A student who received money from the British Red Cross after he was injured in the Westminster terror attack is running the Manchester Marathon to raise money for the charity.
In March 2017, history and politics student Travis Frain, from Darwen, was on a trip to London to visit Parliament when he was deliberately run over by a 4×4 on Westminster Bridge, leaving him with a fractured leg and hand, several broken fingers a torn ligament and a deep cut on his thigh.
Travis, who was a 19-year-old student at Edgehill University at the time of the attack, received a grant from the British Red Cross UK Solidarity Fund which he used to pay for physiotherapy sessions to help him get back on his feet again.
Remembering the incident on Westminster Bridge which left four people dead, Travis said: “We had about half an hour of free time and me and four others broke off to get some fresh air. We were all hit by the car and I came off worst. We’re all very lucky to be here.”
It took Travis two years to recover from his injuries.
He says: “There are two reasons I’m running for the British Red Cross. One is that I have become a passionate campaigner for better support for people affected by terror attacks. The second is that I decided to set myself a challenge to get fit. I spent two years after the attack just sitting around and putting on weight and I got stuck in a rut. I’ve never been much into exercising and the only race I’ve done so far is a 10K.”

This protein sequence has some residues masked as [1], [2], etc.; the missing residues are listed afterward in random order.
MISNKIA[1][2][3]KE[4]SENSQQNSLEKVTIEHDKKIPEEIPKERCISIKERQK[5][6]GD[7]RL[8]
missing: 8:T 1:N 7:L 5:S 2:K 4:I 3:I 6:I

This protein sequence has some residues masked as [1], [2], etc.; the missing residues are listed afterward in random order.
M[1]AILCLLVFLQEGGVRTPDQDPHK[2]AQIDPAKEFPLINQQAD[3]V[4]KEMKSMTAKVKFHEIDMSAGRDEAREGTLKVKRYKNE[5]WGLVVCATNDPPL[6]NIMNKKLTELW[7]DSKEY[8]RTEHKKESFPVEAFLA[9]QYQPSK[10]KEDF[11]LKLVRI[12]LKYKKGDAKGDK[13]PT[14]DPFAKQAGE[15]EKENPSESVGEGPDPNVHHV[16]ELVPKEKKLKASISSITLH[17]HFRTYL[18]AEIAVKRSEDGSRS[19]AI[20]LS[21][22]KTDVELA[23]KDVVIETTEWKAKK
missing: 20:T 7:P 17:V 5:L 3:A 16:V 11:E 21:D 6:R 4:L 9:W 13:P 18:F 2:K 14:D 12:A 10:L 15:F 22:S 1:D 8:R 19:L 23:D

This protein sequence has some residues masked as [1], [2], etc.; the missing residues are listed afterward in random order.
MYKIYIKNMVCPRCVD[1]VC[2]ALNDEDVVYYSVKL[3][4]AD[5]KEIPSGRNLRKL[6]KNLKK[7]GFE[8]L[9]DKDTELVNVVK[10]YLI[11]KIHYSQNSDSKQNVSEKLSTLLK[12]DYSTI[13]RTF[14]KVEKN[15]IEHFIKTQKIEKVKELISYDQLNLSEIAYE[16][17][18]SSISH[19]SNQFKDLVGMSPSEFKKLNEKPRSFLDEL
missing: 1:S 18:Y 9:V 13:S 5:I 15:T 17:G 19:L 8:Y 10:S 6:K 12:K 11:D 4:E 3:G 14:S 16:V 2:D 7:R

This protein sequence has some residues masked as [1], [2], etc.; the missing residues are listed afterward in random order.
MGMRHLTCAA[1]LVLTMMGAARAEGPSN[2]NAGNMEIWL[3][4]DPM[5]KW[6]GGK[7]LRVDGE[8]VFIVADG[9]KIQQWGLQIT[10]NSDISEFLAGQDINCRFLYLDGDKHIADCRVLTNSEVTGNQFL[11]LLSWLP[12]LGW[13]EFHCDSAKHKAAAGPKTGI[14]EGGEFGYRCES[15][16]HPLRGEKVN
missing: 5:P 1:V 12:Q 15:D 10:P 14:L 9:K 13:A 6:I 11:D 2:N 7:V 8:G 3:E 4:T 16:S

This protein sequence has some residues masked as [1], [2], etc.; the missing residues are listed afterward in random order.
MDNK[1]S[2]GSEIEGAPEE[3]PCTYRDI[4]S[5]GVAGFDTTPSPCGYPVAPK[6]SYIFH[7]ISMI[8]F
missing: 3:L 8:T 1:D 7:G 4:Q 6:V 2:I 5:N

Kathryn Hoyle, senior community fundraiser for the British Red Cross in Greater Manchester, said: “We want to thank Travis for his incredible generosity. To come through what he has and tackle a marathon like this shows what a winner he is.”
The UK Solidarity Fund was set up in 2017 following attacks in London and Manchester.
It supports people who have been injured, bereaved or traumatised by terror attacks in the UK, helping to alleviate immediate suffering and ensure that victims and their families do not face short-term financial difficulties.